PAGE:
MONTY PYTHON LIVE (mostly):  You have one more chance to see the five remaining  Pythons  in what they say was their last reunion show ever. They performed 10 of them in London, sent the last one live by satellite into movie theatres around the world last Sunday and also scheduled two recorded repeats. That final plays Thursday.

Is it worth it? If you’re a big fan, yes. Medium fan? Be careful. They’re in their 70s now and often seem to be coasting as they do the old material one more time.  Michael Palin and John Cleese are as verbally bright as ever  but don’t really show it until the second half when they do  classic skits like The Argument and Dead Parrott and The Cheese Shop (which are run together).Terry Jones needs cue cards to recite the ingredients in Crunchy Frog. Eric Idle sings well. Terry Gilliam (and his animations) are on screen a lot. In the first half they’re all upstaged by dancers and a musical hall atmosphere. There’s a song about the penis and then the vagina. Carol Cleveland’s invitation “Do you want to come upstairs?” is much more specific, as in the Hollywood Bowl reunion 24 years ago. So, a little bit naughtier, a couple of unexpected guests but generally golden oldies performed with less energy but fine nostalgia. There’s also a special deal ($6.00 admission) on two of their movies: Life of Brian on Sunday and Monty Python and the Holy Grail  Wed. (Cineplex Theatres) 3 out of 5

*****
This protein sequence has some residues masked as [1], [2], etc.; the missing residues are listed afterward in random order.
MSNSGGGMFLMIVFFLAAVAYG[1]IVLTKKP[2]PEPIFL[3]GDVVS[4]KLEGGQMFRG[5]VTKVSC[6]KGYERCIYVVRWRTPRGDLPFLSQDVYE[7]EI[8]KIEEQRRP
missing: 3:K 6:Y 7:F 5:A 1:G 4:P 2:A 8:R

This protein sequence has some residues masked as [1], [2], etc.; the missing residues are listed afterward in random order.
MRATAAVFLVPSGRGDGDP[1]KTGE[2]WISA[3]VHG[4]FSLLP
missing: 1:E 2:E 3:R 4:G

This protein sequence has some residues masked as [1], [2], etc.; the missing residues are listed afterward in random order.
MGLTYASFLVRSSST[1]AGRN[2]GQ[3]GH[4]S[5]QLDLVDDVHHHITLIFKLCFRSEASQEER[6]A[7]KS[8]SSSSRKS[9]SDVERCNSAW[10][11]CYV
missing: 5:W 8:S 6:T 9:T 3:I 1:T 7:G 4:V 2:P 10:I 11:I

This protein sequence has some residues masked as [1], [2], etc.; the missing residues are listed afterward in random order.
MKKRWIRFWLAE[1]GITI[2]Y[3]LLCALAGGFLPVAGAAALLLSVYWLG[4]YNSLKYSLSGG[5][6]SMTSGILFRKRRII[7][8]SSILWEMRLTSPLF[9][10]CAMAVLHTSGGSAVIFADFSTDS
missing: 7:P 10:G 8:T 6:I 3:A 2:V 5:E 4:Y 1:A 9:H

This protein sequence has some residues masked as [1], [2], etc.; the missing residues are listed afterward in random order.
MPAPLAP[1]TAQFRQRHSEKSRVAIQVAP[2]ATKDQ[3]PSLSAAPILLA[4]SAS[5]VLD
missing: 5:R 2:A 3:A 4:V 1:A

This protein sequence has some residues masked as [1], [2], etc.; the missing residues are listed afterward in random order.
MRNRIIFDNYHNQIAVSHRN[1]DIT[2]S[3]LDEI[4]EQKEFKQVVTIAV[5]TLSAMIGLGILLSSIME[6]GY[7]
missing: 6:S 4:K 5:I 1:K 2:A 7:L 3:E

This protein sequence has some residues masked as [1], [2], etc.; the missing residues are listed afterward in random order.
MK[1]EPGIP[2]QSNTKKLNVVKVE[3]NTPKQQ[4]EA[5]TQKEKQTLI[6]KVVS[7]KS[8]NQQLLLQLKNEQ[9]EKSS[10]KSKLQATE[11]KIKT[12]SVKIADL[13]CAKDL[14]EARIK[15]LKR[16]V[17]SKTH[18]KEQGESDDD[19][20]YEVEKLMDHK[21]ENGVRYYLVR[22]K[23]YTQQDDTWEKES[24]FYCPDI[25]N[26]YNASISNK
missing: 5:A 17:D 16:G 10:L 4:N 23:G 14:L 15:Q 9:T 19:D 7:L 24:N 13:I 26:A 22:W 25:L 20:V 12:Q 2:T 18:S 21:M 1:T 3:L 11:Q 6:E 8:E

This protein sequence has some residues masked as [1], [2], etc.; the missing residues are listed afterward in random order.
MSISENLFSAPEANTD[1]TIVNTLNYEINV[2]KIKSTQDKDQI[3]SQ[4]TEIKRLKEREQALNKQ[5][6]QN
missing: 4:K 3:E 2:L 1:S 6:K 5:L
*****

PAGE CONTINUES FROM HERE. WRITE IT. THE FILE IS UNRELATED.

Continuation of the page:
Also now playing …

LUCY:  After science fiction (Under the Skin) and comic-book thrills (Captain America: The Winter Soldier), Scarlett Johansson goes the full action-movie route with one of the busiest men in that field. Luc Besson is French and turns out a steady succession of kinetic thrillers, usually, these days, as writer and producer. He’s back to directing with this story of a woman hired as a drug mule who gains superpowers, including in her brain, when a bag of something she’s carrying ruptures in her stomach. Non-stop action takes place in Paris, New York and Taipei. I haven’t seen it but a reliable source says the story is ridiculous but the film dazzles visually.  (Scotiabank and many suburban theatres)

More in New Movies

Michael Moore's hope in the Trump era; The Wife’s marriage seems happy and Life Itself can bring tears

There’s also a muddled children’s film about a house haunted by a clock and a teen film about girls who fight back

Locally-filmed The Predator, a mommy blogger’s Simple Favor and bad blood Under the Tree

Also Nicolas Cage really flips out over Mandy and The Cakemaker romances his lover’s widow

A vengeful mom, a demonic nun and Michael Caine’s memories of the swinging 60s

Also: a tulips and Mafia fantasy in Italy and the troubling lives of three skateboarders
Speak up about this article on Facebook or Twitter. Do this by liking Vancouver Observer on Facebook or following us @Vanobserver on Twitter. We'd love to hear from you.